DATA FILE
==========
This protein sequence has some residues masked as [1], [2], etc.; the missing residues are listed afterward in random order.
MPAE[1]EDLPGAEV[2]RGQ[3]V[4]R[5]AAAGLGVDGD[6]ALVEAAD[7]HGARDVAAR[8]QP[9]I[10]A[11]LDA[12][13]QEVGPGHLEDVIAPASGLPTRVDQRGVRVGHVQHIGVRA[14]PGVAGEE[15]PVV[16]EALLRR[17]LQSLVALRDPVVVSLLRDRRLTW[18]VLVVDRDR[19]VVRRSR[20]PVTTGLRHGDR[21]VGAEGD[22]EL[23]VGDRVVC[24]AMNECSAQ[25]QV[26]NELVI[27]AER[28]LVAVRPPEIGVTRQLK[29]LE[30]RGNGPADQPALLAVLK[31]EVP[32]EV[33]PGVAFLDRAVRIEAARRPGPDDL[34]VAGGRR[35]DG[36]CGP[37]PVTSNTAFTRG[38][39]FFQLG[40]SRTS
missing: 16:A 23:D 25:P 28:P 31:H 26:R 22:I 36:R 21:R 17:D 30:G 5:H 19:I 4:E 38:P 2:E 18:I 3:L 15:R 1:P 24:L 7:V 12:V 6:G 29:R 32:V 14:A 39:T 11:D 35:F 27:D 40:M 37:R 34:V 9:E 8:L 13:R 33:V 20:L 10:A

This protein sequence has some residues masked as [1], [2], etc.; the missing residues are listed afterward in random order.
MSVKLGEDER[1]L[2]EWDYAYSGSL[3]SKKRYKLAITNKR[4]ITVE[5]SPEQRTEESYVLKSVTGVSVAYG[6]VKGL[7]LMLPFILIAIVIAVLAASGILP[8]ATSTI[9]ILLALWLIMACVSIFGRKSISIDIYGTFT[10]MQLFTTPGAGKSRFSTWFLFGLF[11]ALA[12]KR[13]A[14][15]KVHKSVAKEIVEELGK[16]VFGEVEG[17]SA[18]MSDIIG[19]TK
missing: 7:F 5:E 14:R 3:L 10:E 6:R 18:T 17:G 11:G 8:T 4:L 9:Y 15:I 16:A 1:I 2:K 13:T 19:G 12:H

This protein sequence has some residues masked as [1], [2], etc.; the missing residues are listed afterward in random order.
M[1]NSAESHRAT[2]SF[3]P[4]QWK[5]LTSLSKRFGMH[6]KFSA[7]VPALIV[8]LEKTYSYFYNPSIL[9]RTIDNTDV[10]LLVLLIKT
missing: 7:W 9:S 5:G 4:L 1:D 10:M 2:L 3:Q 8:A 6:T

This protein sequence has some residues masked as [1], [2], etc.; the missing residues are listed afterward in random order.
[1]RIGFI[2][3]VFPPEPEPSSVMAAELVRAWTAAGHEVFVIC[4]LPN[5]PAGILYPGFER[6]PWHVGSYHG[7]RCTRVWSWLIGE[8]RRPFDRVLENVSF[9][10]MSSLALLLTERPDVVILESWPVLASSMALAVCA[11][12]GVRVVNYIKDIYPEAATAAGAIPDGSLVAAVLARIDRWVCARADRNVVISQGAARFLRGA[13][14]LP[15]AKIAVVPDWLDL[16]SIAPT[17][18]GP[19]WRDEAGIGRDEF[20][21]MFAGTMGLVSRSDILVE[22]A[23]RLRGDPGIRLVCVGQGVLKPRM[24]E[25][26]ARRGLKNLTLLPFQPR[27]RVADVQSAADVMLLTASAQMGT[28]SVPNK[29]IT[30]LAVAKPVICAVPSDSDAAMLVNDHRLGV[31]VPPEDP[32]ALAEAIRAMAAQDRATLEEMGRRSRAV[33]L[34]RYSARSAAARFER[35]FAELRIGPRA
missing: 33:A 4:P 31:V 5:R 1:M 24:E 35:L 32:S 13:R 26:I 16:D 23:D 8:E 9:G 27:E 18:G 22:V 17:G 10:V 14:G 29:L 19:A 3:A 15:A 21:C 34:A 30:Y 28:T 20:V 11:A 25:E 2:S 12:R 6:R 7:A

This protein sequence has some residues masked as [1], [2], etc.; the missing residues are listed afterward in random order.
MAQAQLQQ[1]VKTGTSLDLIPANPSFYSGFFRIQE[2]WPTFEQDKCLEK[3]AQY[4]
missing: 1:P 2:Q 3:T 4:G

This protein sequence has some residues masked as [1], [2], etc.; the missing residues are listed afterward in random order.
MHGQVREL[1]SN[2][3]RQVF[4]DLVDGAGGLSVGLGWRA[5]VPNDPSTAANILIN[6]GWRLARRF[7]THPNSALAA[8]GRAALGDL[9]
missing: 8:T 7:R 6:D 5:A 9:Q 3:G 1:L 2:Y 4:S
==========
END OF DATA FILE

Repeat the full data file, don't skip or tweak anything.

This protein sequence has some residues masked as [1], [2], etc.; the missing residues are listed afterward in random order.
MPAE[1]EDLPGAEV[2]RGQ[3]V[4]R[5]AAAGLGVDGD[6]ALVEAAD[7]HGARDVAAR[8]QP[9]I[10]A[11]LDA[12][13]QEVGPGHLEDVIAPASGLPTRVDQRGVRVGHVQHIGVRA[14]PGVAGEE[15]PVV[16]EALLRR[17]LQSLVALRDPVVVSLLRDRRLTW[18]VLVVDRDR[19]VVRRSR[20]PVTTGLRHGDR[21]VGAEGD[22]EL[23]VGDRVVC[24]AMNECSAQ[25]QV[26]NELVI[27]AER[28]LVAVRPPEIGVTRQLK[29]LE[30]RGNGPADQPALLAVLK[31]EVP[32]EV[33]PGVAFLDRAVRIEAARRPGPDDL[34]VAGGRR[35]DG[36]CGP[37]PVTSNTAFTRG[38][39]FFQLG[40]SRTS
missing: 16:A 23:D 25:P 28:P 31:H 26:R 22:I 36:R 21:R 17:D 30:G 5:H 19:I 4:E 38:P 2:E 18:I 3:L 15:R 1:P 24:L 7:V 12:V 6:G 29:R 32:V 14:A 39:T 11:D 35:F 27:D 40:M 37:R 34:V 9:E 8:L 13:R 33:V 20:L 10:A

This protein sequence has some residues masked as [1], [2], etc.; the missing residues are listed afterward in random order.
MSVKLGEDER[1]L[2]EWDYAYSGSL[3]SKKRYKLAITNKR[4]ITVE[5]SPEQRTEESYVLKSVTGVSVAYG[6]VKGL[7]LMLPFILIAIVIAVLAASGILP[8]ATSTI[9]ILLALWLIMACVSIFGRKSISIDIYGTFT[10]MQLFTTPGAGKSRFSTWFLFGLF[11]ALA[12]KR[13]A[14][15]KVHKSVAKEIVEELGK[16]VFGEVEG[17]SA[18]MSDIIG[19]TK
missing: 7:F 5:E 14:R 3:L 10:E 6:R 18:T 17:G 11:G 8:T 4:L 9:Y 15:I 16:A 1:I 2:K 13:T 19:G 12:H

This protein sequence has some residues masked as [1], [2], etc.; the missing residues are listed afterward in random order.
M[1]NSAESHRAT[2]SF[3]P[4]QWK[5]LTSLSKRFGMH[6]KFSA[7]VPALIV[8]LEKTYSYFYNPSIL[9]RTIDNTDV[10]LLVLLIKT
missing: 7:W 9:S 5:G 4:L 1:D 10:M 2:L 3:Q 8:A 6:T

This protein sequence has some residues masked as [1], [2], etc.; the missing residues are listed afterward in random order.
[1]RIGFI[2][3]VFPPEPEPSSVMAAELVRAWTAAGHEVFVIC[4]LPN[5]PAGILYPGFER[6]PWHVGSYHG[7]RCTRVWSWLIGE[8]RRPFDRVLENVSF[9][10]MSSLALLLTERPDVVILESWPVLASSMALAVCA[11][12]GVRVVNYIKDIYPEAATAAGAIPDGSLVAAVLARIDRWVCARADRNVVISQGAARFLRGA[13][14]LP[15]AKIAVVPDWLDL[16]SIAPT[17][18]GP[19]WRDEAGIGRDEF[20][21]MFAGTMGLVSRSDILVE[22]A[23]RLRGDPGIRLVCVGQGVLKPRM[24]E[25][26]ARRGLKNLTLLPFQPR[27]RVADVQSAADVMLLTASAQMGT[28]SVPNK[29]IT[30]LAVAKPVICAVPSDSDAAMLVNDHRLGV[31]VPPEDP[32]ALAEAIRAMAAQDRATLEEMGRRSRAV[33]L[34]RYSARSAAARFER[35]FAELRIGPRA
missing: 33:A 4:P 31:V 5:R 1:M 24:E 35:L 32:S 13:R 26:I 16:D 23:D 8:E 9:G 27:E 18:G 22:V 17:G 10:V 14:G 29:L 19:A 3:A 15:A 21:C 34:A 30:Y 28:T 20:V 11:A 25:E 2:S 12:R 6:R 7:A

This protein sequence has some residues masked as [1], [2], etc.; the missing residues are listed afterward in random order.
MAQAQLQQ[1]VKTGTSLDLIPANPSFYSGFFRIQE[2]WPTFEQDKCLEK[3]AQY[4]
missing: 1:P 2:Q 3:T 4:G

This protein sequence has some residues masked as [1], [2], etc.; the missing residues are listed afterward in random order.
MHGQVREL[1]SN[2][3]RQVF[4]DLVDGAGGLSVGLGWRA[5]VPNDPSTAANILIN[6]GWRLARRF[7]THPNSALAA[8]GRAALGDL[9]
missing: 8:T 7:R 6:D 5:A 9:Q 3:G 1:L 2:Y 4:S